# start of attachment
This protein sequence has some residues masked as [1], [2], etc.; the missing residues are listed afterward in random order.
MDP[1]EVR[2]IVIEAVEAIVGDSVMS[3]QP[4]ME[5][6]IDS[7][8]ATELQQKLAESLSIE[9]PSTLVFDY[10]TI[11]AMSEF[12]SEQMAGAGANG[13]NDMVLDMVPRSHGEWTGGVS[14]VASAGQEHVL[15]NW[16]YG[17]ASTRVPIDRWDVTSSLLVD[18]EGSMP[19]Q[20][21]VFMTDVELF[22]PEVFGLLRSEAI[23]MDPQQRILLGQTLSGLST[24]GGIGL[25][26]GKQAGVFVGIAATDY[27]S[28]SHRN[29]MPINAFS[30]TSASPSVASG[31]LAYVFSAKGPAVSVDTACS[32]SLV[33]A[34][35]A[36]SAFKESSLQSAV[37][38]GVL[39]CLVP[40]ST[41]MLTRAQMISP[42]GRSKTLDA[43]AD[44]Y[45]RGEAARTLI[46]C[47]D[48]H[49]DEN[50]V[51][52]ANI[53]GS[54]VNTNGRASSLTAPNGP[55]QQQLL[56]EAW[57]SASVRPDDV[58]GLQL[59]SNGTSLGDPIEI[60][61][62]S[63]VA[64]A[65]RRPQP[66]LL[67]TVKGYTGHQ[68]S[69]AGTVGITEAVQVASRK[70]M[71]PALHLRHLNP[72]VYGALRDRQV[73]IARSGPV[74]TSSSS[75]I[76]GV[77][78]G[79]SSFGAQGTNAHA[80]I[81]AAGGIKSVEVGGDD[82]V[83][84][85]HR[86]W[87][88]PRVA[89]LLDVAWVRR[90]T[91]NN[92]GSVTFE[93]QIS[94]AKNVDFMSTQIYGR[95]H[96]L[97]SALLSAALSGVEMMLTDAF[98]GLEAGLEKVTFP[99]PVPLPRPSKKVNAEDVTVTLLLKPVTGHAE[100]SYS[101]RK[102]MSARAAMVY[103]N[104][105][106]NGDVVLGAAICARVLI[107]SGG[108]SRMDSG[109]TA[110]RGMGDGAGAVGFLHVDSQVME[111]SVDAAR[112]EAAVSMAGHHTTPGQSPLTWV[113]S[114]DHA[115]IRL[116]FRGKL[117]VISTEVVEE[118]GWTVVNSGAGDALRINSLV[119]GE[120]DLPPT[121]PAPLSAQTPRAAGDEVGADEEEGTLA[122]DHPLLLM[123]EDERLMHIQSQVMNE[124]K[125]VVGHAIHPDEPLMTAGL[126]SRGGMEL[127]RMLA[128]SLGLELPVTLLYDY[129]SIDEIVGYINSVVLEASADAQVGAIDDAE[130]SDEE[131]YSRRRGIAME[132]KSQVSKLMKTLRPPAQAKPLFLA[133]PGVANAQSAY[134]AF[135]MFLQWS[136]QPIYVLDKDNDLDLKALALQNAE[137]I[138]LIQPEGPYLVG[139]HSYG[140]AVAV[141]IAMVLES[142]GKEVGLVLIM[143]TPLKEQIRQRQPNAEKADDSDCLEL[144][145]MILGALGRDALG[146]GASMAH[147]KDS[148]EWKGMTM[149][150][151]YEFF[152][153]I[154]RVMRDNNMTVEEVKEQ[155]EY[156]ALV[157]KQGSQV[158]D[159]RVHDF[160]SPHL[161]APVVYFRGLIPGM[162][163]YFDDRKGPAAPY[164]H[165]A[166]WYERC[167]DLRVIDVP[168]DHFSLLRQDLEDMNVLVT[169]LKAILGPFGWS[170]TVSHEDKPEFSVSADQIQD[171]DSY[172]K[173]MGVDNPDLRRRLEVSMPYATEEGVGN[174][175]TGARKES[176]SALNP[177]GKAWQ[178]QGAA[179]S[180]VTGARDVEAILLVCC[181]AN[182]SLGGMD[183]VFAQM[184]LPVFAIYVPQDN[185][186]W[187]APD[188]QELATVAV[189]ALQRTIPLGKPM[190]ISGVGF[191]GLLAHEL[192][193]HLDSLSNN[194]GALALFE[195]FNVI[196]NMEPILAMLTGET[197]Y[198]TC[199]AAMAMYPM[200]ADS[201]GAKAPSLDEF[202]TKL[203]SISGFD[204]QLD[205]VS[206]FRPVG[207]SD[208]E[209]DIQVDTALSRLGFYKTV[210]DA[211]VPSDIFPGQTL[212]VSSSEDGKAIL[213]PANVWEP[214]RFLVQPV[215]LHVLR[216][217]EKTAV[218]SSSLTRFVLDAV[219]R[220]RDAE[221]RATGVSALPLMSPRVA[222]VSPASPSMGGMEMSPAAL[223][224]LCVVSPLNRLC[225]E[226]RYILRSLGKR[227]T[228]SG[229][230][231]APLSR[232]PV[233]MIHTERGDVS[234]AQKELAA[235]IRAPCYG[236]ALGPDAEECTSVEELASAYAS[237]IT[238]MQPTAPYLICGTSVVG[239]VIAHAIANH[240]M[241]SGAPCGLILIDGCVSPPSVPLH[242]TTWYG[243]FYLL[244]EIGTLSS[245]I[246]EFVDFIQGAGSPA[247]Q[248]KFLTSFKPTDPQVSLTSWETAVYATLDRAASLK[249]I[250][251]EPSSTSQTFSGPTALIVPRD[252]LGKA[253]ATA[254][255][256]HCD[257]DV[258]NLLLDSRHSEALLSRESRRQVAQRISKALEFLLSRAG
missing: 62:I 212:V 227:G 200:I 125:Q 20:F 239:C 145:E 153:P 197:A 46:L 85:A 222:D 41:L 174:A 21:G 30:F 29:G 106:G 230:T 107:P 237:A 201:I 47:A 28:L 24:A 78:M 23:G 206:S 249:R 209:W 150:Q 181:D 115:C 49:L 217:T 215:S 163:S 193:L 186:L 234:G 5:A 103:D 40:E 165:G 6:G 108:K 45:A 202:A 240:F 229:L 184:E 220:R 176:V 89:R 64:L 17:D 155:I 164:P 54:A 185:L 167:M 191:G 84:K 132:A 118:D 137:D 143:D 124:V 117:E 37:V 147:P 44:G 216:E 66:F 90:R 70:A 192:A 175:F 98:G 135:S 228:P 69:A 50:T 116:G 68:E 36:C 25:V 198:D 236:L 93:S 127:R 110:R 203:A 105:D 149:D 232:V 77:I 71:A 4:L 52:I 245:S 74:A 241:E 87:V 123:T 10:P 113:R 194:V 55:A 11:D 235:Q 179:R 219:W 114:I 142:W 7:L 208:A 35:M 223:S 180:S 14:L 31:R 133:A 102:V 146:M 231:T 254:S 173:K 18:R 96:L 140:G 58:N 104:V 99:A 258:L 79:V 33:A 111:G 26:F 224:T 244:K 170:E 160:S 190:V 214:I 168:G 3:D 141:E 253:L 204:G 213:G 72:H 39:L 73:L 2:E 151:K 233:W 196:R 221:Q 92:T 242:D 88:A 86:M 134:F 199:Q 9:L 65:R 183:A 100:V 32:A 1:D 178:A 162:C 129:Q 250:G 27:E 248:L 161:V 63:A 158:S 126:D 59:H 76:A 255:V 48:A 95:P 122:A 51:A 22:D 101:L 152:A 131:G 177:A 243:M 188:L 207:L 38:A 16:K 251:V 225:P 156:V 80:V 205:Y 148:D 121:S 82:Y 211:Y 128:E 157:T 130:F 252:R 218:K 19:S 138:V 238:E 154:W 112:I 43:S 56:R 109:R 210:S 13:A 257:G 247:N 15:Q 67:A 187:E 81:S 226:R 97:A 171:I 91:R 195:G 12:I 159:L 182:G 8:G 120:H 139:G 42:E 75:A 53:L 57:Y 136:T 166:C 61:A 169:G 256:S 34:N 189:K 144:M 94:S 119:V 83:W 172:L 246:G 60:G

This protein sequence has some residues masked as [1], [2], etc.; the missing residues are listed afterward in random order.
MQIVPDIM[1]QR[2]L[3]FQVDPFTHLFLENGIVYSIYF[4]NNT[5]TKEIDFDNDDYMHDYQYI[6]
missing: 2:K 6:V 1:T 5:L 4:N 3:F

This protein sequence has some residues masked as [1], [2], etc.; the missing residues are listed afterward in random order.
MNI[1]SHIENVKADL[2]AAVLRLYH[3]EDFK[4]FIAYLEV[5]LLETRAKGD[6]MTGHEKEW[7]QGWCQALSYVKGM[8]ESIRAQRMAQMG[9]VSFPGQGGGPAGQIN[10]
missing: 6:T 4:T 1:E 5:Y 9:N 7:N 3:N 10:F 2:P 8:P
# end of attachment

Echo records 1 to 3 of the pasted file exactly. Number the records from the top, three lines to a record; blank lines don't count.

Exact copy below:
This protein sequence has some residues masked as [1], [2], etc.; the missing residues are listed afterward in random order.
MDP[1]EVR[2]IVIEAVEAIVGDSVMS[3]QP[4]ME[5][6]IDS[7][8]ATELQQKLAESLSIE[9]PSTLVFDY[10]TI[11]AMSEF[12]SEQMAGAGANG[13]NDMVLDMVPRSHGEWTGGVS[14]VASAGQEHVL[15]NW[16]YG[17]ASTRVPIDRWDVTSSLLVD[18]EGSMP[19]Q[20][21]VFMTDVELF[22]PEVFGLLRSEAI[23]MDPQQRILLGQTLSGLST[24]GGIGL[25][26]GKQAGVFVGIAATDY[27]S[28]SHRN[29]MPINAFS[30]TSASPSVASG[31]LAYVFSAKGPAVSVDTACS[32]SLV[33]A[34][35]A[36]SAFKESSLQSAV[37][38]GVL[39]CLVP[40]ST[41]MLTRAQMISP[42]GRSKTLDA[43]AD[44]Y[45]RGEAARTLI[46]C[47]D[48]H[49]DEN[50]V[51][52]ANI[53]GS[54]VNTNGRASSLTAPNGP[55]QQQLL[56]EAW[57]SASVRPDDV[58]GLQL[59]SNGTSLGDPIEI[60][61][62]S[63]VA[64]A[65]RRPQP[66]LL[67]TVKGYTGHQ[68]S[69]AGTVGITEAVQVASRK[70]M[71]PALHLRHLNP[72]VYGALRDRQV[73]IARSGPV[74]TSSSS[75]I[76]GV[77][78]G[79]SSFGAQGTNAHA[80]I[81]AAGGIKSVEVGGDD[82]V[83][84][85]HR[86]W[87][88]PRVA[89]LLDVAWVRR[90]T[91]NN[92]GSVTFE[93]QIS[94]AKNVDFMSTQIYGR[95]H[96]L[97]SALLSAALSGVEMMLTDAF[98]GLEAGLEKVTFP[99]PVPLPRPSKKVNAEDVTVTLLLKPVTGHAE[100]SYS[101]RK[102]MSARAAMVY[103]N[104][105][106]NGDVVLGAAICARVLI[107]SGG[108]SRMDSG[109]TA[110]RGMGDGAGAVGFLHVDSQVME[111]SVDAAR[112]EAAVSMAGHHTTPGQSPLTWV[113]S[114]DHA[115]IRL[116]FRGKL[117]VISTEVVEE[118]GWTVVNSGAGDALRINSLV[119]GE[120]DLPPT[121]PAPLSAQTPRAAGDEVGADEEEGTLA[122]DHPLLLM[123]EDERLMHIQSQVMNE[124]K[125]VVGHAIHPDEPLMTAGL[126]SRGGMEL[127]RMLA[128]SLGLELPVTLLYDY[129]SIDEIVGYINSVVLEASADAQVGAIDDAE[130]SDEE[131]YSRRRGIAME[132]KSQVSKLMKTLRPPAQAKPLFLA[133]PGVANAQSAY[134]AF[135]MFLQWS[136]QPIYVLDKDNDLDLKALALQNAE[137]I[138]LIQPEGPYLVG[139]HSYG[140]AVAV[141]IAMVLES[142]GKEVGLVLIM[143]TPLKEQIRQRQPNAEKADDSDCLEL[144][145]MILGALGRDALG[146]GASMAH[147]KDS[148]EWKGMTM[149][150][151]YEFF[152][153]I[154]RVMRDNNMTVEEVKEQ[155]EY[156]ALV[157]KQGSQV[158]D[159]RVHDF[160]SPHL[161]APVVYFRGLIPGM[162][163]YFDDRKGPAAPY[164]H[165]A[166]WYERC[167]DLRVIDVP[168]DHFSLLRQDLEDMNVLVT[169]LKAILGPFGWS[170]TVSHEDKPEFSVSADQIQD[171]DSY[172]K[173]MGVDNPDLRRRLEVSMPYATEEGVGN[174][175]TGARKES[176]SALNP[177]GKAWQ[178]QGAA[179]S[180]VTGARDVEAILLVCC[181]AN[182]SLGGMD[183]VFAQM[184]LPVFAIYVPQDN[185][186]W[187]APD[188]QELATVAV[189]ALQRTIPLGKPM[190]ISGVGF[191]GLLAHEL[192][193]HLDSLSNN[194]GALALFE[195]FNVI[196]NMEPILAMLTGET[197]Y[198]TC[199]AAMAMYPM[200]ADS[201]GAKAPSLDEF[202]TKL[203]SISGFD[204]QLD[205]VS[206]FRPVG[207]SD[208]E[209]DIQVDTALSRLGFYKTV[210]DA[211]VPSDIFPGQTL[212]VSSSEDGKAIL[213]PANVWEP[214]RFLVQPV[215]LHVLR[216][217]EKTAV[218]SSSLTRFVLDAV[219]R[220]RDAE[221]RATGVSALPLMSPRVA[222]VSPASPSMGGMEMSPAAL[223][224]LCVVSPLNRLC[225]E[226]RYILRSLGKR[227]T[228]SG[229][230][231]APLSR[232]PV[233]MIHTERGDVS[234]AQKELAA[235]IRAPCYG[236]ALGPDAEECTSVEELASAYAS[237]IT[238]MQPTAPYLICGTSVVG[239]VIAHAIANH[240]M[241]SGAPCGLILIDGCVSPPSVPLH[242]TTWYG[243]FYLL[244]EIGTLSS[245]I[246]EFVDFIQGAGSPA[247]Q[248]KFLTSFKPTDPQVSLTSWETAVYATLDRAASLK[249]I[250][251]EPSSTSQTFSGPTALIVPRD[252]LGKA[253]ATA[254][255][256]HCD[257]DV[258]NLLLDSRHSEALLSRESRRQVAQRISKALEFLLSRAG
missing: 62:I 212:V 227:G 200:I 125:Q 20:F 239:C 145:E 153:P 197:A 46:L 85:A 222:D 41:L 174:A 21:G 30:F 29:G 106:G 230:T 107:P 237:A 201:I 47:A 28:L 24:A 78:M 23:G 206:S 249:R 209:W 150:Q 181:D 115:C 49:L 217:T 215:S 163:S 193:L 186:L 234:G 5:A 103:D 40:E 165:G 6:G 108:K 45:A 202:A 240:F 229:L 184:E 220:R 176:V 89:R 64:L 17:D 155:I 164:P 54:A 185:L 167:M 191:G 84:K 132:A 118:D 137:D 143:D 124:V 117:E 37:V 147:P 44:G 216:E 66:F 90:R 70:A 192:A 175:F 98:G 135:S 228:P 69:A 50:T 116:G 68:E 36:C 25:V 198:D 236:L 93:S 127:R 110:R 203:A 105:D 149:D 232:V 77:I 71:A 4:L 52:I 245:S 74:A 241:E 87:V 123:T 10:P 113:R 194:V 55:A 11:D 235:Q 179:R 219:W 114:I 142:W 7:L 208:A 35:M 223:S 180:S 14:L 31:R 133:A 102:V 146:M 231:T 254:S 173:K 18:R 96:L 140:G 58:N 104:V 99:A 258:L 79:V 33:A 111:G 26:F 224:T 244:K 170:E 160:S 190:V 214:I 168:G 3:D 141:E 253:L 204:G 213:G 72:H 39:L 73:L 2:E 151:K 233:W 196:R 221:Q 92:T 242:D 88:A 86:M 134:F 199:Q 9:L 65:R 183:A 100:V 32:A 1:D 178:A 162:C 129:Q 250:G 27:E 248:L 161:V 63:A 158:S 126:D 59:H 76:A 255:V 48:A 95:P 122:A 51:A 22:D 101:L 152:A 131:G 177:A 243:M 188:L 207:L 38:A 16:K 251:V 225:P 156:V 80:V 205:Y 148:D 121:S 82:Y 211:Y 128:E 157:T 130:F 252:R 218:K 19:S 138:V 238:E 154:W 112:I 43:S 56:R 109:R 210:S 13:A 257:G 247:N 15:Q 67:A 187:E 81:S 226:R 97:A 171:I 91:R 195:G 12:I 159:L 182:G 8:G 120:H 139:G 42:E 75:A 53:L 57:Y 136:T 166:C 61:A 169:G 256:S 34:N 189:K 144:M 94:S 119:V 83:W 172:L 246:G 60:G

This protein sequence has some residues masked as [1], [2], etc.; the missing residues are listed afterward in random order.
MQIVPDIM[1]QR[2]L[3]FQVDPFTHLFLENGIVYSIYF[4]NNT[5]TKEIDFDNDDYMHDYQYI[6]
missing: 2:K 6:V 1:T 5:L 4:N 3:F

This protein sequence has some residues masked as [1], [2], etc.; the missing residues are listed afterward in random order.
MNI[1]SHIENVKADL[2]AAVLRLYH[3]EDFK[4]FIAYLEV[5]LLETRAKGD[6]MTGHEKEW[7]QGWCQALSYVKGM[8]ESIRAQRMAQMG[9]VSFPGQGGGPAGQIN[10]
missing: 6:T 4:T 1:E 5:Y 9:N 7:N 3:N 10:F 2:P 8:P